But, it is always important to remember that just because somebody attains or is given a position of leadership it doesn’t necessarily mean they should have that position of leadership. Our world, like many others, has developed in such a way that when somebody is good in their job – be that a sales job, a creative role or a project management role – the only way for them to progress up the ladder is for them to be put in charge of people, to whom they can lead and pass on their knowledge and skills. However, the fact is that not everybody is a born leader. So, how do you tell your good leaders from your bad leaders – other than counting up the list of internal gripes against them?
Here is a quick quiz to help you figure out who are your best leaders. On a separate piece of paper write down the names of the people in your agency in a leadership role, including yourself. Then score them between one and ten (one being poor and ten being outstanding) in the following ten important characteristics of great leadership. At the end total all the scores and see how each person rates against each other. Is it as you had expected? Are there some surprises? How did you fair against your colleagues and staff?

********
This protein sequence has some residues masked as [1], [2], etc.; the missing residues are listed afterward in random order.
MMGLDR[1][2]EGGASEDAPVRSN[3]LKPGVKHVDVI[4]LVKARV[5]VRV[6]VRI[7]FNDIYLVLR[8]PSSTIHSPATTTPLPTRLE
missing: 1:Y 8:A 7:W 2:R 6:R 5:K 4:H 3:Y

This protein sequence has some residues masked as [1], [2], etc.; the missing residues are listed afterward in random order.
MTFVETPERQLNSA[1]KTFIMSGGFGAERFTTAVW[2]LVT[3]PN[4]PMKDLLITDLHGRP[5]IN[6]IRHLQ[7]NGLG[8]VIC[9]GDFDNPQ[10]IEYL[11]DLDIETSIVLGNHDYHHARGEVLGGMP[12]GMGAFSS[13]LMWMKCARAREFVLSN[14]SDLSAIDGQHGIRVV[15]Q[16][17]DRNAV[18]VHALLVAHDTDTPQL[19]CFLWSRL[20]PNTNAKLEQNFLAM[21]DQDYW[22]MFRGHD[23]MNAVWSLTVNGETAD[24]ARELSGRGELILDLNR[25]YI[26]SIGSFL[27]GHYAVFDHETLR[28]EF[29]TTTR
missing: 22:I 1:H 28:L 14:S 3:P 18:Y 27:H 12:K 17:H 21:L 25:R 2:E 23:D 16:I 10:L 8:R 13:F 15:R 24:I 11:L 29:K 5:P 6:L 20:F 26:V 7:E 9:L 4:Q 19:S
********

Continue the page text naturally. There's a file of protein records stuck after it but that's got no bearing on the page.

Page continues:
Great leaders need great vision, almost a sixth sense for where things are heading in the future and the ability to inspire and motivate their people to buy-in and move in that direction. Do your leaders demonstrate genuine vision and a desire to follow their instincts, which usually turn out to be right.
Leaders need integrity to succeed in the long term. They need to be empathetic towards the people that they lead and refuse to accept or rationalise unethical behaviour, even it does fulfil a short term objective. Unethical leaders will eventually come undone.